The developer keynote’s main announcement was the support for Kotlin for Android development, along with a competition to develop apps for the Assist API. As an incentive, everyone attending the conference was given a Google Home device and $700 worth of Google Cloud credits to work on an app.

Yep, the crowd went nuts for the Kotlin announcement. Must be a big deal for the Android people.

Your breathtaking lack of knowledge never ceases to surprise me.

Er, ok. There was a lot of people at the keynotes, about 8000 I was told-

Eurgh. All that meat just flapping about.

Pardon?

What? I didn’t say anything.

Right. Well, anyway – what were the talks in the Machine Learning topic?

Here’s a list of the ones you attended:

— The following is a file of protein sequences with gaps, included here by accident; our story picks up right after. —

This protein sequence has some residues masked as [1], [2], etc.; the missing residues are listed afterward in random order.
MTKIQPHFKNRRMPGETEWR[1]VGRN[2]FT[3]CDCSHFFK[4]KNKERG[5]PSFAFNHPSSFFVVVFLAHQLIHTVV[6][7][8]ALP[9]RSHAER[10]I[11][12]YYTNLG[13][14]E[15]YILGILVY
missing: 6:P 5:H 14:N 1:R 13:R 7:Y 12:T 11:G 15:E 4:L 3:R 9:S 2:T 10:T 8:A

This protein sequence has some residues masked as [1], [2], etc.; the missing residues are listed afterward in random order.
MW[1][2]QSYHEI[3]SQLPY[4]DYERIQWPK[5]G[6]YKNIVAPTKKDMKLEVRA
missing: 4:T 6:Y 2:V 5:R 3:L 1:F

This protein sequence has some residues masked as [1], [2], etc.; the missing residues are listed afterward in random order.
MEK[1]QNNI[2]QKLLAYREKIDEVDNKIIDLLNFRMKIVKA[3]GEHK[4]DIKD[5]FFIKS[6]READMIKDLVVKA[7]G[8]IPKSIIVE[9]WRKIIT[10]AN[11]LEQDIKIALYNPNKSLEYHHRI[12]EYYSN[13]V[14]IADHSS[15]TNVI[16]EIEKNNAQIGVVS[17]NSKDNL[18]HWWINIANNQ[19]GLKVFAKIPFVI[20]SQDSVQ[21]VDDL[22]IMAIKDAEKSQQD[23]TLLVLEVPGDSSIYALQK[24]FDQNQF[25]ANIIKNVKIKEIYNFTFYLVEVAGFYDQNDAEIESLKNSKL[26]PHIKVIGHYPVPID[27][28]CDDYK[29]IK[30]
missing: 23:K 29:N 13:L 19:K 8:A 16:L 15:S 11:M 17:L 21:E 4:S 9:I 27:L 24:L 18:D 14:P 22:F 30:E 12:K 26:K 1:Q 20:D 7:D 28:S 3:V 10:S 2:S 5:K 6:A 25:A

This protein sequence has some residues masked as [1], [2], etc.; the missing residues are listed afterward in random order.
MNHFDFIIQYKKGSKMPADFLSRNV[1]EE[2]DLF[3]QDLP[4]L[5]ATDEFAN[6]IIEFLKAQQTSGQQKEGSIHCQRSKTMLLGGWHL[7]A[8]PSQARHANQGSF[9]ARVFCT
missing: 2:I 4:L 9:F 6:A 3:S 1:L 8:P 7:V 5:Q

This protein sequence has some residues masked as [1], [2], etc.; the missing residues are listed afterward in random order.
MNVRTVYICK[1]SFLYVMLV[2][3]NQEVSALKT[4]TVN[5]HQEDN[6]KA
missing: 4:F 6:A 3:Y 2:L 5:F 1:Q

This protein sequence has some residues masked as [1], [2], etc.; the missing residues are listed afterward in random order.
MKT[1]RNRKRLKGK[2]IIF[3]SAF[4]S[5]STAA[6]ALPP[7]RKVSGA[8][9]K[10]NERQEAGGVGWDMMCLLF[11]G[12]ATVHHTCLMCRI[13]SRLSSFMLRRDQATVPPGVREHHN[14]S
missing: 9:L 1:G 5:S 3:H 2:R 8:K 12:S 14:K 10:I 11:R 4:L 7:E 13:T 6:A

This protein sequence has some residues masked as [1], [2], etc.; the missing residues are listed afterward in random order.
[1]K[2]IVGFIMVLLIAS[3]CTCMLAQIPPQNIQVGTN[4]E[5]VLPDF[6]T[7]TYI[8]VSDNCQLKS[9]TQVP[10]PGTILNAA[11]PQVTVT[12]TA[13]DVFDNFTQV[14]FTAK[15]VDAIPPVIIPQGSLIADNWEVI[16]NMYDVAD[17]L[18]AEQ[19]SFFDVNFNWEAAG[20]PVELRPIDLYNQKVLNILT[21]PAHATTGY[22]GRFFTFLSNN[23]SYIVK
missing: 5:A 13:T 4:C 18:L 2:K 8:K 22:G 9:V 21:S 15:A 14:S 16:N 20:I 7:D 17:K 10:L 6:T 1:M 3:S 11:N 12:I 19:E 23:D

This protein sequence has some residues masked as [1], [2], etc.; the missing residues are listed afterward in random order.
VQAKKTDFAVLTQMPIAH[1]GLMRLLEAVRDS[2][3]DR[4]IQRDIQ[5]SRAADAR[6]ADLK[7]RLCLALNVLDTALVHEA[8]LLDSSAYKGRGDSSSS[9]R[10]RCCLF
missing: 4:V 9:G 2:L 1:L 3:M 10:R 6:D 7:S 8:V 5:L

Oh, yep – “Frontiers” was mainly showing what is in TensorFlow 1.2 which was quite interesting. Keep an eye on one of the presenters when he moves to the back of the stage, he had an excellent switched-off-to-conserve-power face. “Effective TensorFlow” and “Open Source TensorFlow” both approached using TensorFlow’s ready-made models, and higher-level abstractions (like Experiments and Keras) to do useful work without getting confused by the lower-level details. “Open Source TensorFlow” slightly edged out “Effective” though, thanks to Josh Gordon’s enthusiasm, so if you only had time to watch one I’d choose that one. The “Past, Present, and Future” talk was a panel of AI experts discussing the areas that they thought were going to be important, moderated by Google’s Diane Greene. “From Research to Production” covered using your models to make predictions, and how to use services like Google’s Cloud ML. My favourite was the “Project Magenta” talk – Douglas Eck’s obvious enjoyment of the topic made for a fun presentation. Worth watching for the Cow/Clarinet synthesiser and Doug’s exclamation of “They pay us to do this!”.